It often happens that I have two related files open in one emacs frame, and I want to scroll around comparing them. Of course to scroll back and forth in a single buffer,
C-v scrolls you down, and
M-v scrolls you up. (In a perverse bit of emacs jargon,
C-v's function is called "scroll-up", since the text moves "up" relative to the fixed window -- even though every human wanting to look lower in the file thinks and says "scroll down, scroll down" -- and
M-v's function is called "scroll-down".)
To keep two files synchronized as you peruse them, the power tool to use is
M-x ediff-buffers, which sets up an interactive diff session to step through the diffs. Within ediff, a simple lowercase "v" scrolls lower in both files at once, and uppercase "V" scrolls higher. Don't forget
M-x ediff-revision as a handy tool for comparing a version-controlled file to its latest revision, or for comparing two different revisions interactively.
Ediff is great, but sometimes it is too heavy-handed for the eyeballing I'm trying to do. For one thing, if one of the files contains a large section that is missing in the other, scrolling both files at once means striding through the section in one window while inching down a line at a time in the file that lacks it. Also, navigating ediff can be tedious if there are a great number of changes or reordered chunks, and once your diffs no longer line up sensibly, ediff's highlighting is simply a nuisance.
So there are the old standbys
M-v, plus there is the handy
M-C-v, which scrolls lower in the other window. That is, if I have a.txt and b.txt open in a single frame, and the cursor is in a.txt, then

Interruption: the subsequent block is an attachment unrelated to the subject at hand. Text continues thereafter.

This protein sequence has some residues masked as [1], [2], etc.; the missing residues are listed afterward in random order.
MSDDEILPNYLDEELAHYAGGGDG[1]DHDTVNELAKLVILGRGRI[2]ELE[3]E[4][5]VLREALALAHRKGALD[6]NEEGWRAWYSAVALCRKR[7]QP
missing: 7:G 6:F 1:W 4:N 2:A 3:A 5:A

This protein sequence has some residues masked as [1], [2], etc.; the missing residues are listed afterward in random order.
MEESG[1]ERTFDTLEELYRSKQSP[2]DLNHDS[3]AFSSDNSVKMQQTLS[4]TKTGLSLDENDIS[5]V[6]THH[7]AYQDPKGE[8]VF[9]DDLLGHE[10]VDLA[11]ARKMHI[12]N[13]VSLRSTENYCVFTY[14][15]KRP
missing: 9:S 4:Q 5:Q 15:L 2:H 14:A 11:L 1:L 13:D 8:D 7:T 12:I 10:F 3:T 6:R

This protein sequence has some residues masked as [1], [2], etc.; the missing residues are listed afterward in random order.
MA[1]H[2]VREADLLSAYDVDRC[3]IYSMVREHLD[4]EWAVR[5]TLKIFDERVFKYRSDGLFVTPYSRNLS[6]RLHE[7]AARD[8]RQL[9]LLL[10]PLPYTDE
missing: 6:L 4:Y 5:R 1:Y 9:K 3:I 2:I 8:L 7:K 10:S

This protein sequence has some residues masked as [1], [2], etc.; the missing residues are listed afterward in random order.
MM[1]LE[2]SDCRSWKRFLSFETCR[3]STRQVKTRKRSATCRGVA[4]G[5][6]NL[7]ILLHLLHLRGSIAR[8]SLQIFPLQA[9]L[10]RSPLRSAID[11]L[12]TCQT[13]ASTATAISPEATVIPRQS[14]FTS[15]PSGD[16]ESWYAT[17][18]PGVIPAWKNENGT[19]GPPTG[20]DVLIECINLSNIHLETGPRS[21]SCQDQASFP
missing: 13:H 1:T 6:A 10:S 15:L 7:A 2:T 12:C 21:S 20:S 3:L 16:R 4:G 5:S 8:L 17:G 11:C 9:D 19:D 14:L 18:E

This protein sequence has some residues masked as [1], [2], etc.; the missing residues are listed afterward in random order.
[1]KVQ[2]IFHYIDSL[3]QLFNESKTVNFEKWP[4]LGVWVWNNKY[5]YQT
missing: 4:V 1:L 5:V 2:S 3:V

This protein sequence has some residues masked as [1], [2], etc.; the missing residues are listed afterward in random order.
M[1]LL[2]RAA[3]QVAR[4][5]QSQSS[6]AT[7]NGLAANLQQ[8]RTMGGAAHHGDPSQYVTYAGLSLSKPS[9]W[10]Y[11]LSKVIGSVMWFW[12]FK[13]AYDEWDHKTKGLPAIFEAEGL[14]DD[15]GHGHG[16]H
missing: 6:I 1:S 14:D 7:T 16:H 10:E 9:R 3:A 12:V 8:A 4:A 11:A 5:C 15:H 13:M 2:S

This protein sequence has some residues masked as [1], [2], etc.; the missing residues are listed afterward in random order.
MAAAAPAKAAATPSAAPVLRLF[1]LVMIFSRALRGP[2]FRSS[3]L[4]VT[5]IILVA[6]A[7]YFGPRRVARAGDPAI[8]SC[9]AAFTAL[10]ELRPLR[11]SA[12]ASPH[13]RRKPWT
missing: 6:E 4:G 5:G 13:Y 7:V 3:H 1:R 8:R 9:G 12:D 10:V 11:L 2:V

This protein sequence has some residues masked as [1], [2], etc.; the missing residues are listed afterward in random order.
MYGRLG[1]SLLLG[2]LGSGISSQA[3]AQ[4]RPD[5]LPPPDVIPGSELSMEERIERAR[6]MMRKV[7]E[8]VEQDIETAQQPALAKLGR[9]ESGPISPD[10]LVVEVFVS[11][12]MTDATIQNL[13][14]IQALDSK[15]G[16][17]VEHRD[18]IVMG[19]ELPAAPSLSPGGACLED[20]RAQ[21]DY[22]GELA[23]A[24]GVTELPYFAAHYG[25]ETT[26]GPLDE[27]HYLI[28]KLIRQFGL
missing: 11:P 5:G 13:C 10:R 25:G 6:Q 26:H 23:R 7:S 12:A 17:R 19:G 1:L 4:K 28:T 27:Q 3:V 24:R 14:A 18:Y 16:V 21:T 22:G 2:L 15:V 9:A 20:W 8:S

M-C-v will show a lower chunk of b.txt, to keep up with
C-v in a.txt. Until today, whenever I wanted to move higher in b.txt, I didn't know of a single keystroke to do that, so I always just switched windows and used
M-v. I could do
C-u - M-C-v, but I never liked that.
Turns out there is a keystroke to scroll higher in b.txt without switching windows:
M-C-S-v -- same keys as scrolling lower, plus the shift key. Now,
M-C-v is a pretty ergonomic companion to
C-v. I lean the base of my left hand on the Ctrl key, hit V with my left index finger, and keep my thumb poised over the Alt key to choose which window to scroll. The shift key just does not fit in with this scheme. With some effort, I can hold it with my left pinkie, but it's not comfortable. So my new solution is to tie that command to
C-c M-C-v. True, it's not a single keystroke, but unlike the
C-u solution above, it's all in the left hand, and close together without being cramped. The .emacs line is:
(global-set-key "\C-c\M-\C-v" `scroll-other-window-down)
Yes, the command to go higher in the file -- to scroll up as we humans say -- is "scroll-other-window-down".